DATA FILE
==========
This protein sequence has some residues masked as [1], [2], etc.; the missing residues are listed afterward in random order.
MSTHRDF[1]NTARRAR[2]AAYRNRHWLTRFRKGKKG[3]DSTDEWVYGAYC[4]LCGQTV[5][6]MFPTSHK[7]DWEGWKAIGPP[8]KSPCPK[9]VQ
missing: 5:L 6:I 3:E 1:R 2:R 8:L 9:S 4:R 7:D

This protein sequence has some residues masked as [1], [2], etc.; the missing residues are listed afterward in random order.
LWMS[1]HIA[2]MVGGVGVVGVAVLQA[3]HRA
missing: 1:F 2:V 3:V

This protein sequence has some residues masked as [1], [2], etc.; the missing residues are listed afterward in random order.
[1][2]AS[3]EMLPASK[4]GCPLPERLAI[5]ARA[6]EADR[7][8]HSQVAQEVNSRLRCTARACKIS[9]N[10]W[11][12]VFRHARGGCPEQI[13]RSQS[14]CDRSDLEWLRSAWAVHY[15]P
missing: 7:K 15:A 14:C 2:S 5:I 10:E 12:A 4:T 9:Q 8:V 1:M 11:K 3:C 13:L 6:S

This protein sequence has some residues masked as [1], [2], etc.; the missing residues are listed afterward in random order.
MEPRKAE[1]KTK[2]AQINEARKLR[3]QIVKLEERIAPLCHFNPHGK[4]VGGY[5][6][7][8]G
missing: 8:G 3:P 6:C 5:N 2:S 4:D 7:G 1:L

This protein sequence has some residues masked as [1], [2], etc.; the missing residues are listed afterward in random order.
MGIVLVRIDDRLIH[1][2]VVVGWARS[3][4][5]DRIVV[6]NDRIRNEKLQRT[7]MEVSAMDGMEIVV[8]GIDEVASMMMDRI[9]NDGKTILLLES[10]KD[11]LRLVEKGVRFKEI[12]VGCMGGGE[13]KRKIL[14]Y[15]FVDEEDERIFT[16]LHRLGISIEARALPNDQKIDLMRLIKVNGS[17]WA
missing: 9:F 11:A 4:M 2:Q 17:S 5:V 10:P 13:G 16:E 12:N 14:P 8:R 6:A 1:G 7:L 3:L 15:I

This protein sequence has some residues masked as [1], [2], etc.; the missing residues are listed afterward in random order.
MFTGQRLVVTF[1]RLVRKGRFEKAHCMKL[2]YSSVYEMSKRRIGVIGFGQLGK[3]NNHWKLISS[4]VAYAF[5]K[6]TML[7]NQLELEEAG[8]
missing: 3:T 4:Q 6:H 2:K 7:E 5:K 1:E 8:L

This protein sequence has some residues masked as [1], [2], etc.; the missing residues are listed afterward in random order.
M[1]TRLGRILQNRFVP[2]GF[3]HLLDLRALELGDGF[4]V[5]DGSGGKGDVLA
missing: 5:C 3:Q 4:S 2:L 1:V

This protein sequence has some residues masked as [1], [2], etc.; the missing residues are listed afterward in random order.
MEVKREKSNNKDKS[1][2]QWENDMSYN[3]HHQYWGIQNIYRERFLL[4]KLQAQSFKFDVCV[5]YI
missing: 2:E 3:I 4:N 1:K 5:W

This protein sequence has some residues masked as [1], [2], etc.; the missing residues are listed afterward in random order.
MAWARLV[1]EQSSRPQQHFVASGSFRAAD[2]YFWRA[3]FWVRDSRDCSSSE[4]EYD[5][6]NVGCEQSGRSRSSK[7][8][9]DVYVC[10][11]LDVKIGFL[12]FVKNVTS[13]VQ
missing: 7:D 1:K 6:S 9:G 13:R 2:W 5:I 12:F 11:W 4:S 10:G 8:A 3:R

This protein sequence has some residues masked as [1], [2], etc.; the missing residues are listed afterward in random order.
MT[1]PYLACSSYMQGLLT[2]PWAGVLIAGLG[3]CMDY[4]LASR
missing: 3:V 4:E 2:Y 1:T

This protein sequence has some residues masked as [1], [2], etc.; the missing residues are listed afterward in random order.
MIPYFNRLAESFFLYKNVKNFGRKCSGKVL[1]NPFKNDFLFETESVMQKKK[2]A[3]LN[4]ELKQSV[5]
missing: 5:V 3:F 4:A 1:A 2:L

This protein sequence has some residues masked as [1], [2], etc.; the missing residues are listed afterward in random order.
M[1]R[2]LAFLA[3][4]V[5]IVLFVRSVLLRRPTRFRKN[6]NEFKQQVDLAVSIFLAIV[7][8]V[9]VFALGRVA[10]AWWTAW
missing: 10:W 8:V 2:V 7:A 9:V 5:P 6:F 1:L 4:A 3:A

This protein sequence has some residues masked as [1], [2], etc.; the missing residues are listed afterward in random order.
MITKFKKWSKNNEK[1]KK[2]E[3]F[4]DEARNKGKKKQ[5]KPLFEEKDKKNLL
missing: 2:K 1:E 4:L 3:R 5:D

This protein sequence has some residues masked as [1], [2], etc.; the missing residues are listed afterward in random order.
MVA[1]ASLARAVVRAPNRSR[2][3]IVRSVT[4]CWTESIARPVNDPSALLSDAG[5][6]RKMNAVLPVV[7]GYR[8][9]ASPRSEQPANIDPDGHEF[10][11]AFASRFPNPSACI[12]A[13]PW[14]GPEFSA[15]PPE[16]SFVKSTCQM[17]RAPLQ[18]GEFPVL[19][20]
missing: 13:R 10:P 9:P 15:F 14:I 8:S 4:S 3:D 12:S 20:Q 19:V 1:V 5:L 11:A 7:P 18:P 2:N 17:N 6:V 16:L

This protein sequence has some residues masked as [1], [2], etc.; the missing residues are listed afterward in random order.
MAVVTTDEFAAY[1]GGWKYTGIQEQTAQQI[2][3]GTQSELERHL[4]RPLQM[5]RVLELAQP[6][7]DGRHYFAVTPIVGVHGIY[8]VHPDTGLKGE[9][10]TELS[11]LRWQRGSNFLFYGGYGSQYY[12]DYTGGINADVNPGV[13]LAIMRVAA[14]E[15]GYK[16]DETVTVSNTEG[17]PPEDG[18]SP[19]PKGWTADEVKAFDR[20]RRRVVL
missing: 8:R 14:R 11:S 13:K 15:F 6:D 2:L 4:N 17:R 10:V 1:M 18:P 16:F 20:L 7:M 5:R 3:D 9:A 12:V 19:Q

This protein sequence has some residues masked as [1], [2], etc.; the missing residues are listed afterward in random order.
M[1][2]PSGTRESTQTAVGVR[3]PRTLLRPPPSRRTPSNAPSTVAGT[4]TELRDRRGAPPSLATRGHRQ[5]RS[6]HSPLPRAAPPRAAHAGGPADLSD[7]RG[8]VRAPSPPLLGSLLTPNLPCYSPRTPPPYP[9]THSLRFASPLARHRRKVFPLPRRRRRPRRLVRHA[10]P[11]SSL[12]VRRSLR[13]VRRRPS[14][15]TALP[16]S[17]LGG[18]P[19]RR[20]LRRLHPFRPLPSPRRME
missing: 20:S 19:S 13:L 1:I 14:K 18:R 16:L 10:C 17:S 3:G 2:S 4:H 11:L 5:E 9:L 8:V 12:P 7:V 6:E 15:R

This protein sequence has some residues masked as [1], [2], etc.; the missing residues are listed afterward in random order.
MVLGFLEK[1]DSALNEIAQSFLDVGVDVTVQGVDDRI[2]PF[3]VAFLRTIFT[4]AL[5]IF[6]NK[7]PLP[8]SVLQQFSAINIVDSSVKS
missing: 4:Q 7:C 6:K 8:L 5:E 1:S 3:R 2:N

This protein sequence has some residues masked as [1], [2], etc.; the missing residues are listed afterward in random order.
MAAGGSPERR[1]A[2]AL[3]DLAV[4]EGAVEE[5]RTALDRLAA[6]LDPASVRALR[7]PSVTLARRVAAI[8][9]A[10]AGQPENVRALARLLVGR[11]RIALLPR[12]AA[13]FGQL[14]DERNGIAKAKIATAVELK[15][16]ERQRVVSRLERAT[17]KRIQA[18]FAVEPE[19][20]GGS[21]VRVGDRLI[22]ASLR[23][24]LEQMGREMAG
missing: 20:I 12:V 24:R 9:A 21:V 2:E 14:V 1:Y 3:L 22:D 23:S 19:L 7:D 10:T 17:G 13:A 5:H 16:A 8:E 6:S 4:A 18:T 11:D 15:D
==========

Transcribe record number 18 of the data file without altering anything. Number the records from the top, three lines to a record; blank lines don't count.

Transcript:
This protein sequence has some residues masked as [1], [2], etc.; the missing residues are listed afterward in random order.
MAAGGSPERR[1]A[2]AL[3]DLAV[4]EGAVEE[5]RTALDRLAA[6]LDPASVRALR[7]PSVTLARRVAAI[8][9]A[10]AGQPENVRALARLLVGR[11]RIALLPR[12]AA[13]FGQL[14]DERNGIAKAKIATAVELK[15][16]ERQRVVSRLERAT[17]KRIQA[18]FAVEPE[19][20]GGS[21]VRVGDRLI[22]ASLR[23][24]LEQMGREMAG
missing: 20:I 12:V 24:R 9:A 21:V 2:E 14:V 1:Y 3:L 22:D 23:S 19:L 7:D 10:T 17:G 13:A 5:H 16:A 8:E 6:S 4:A 18:T 11:D 15:D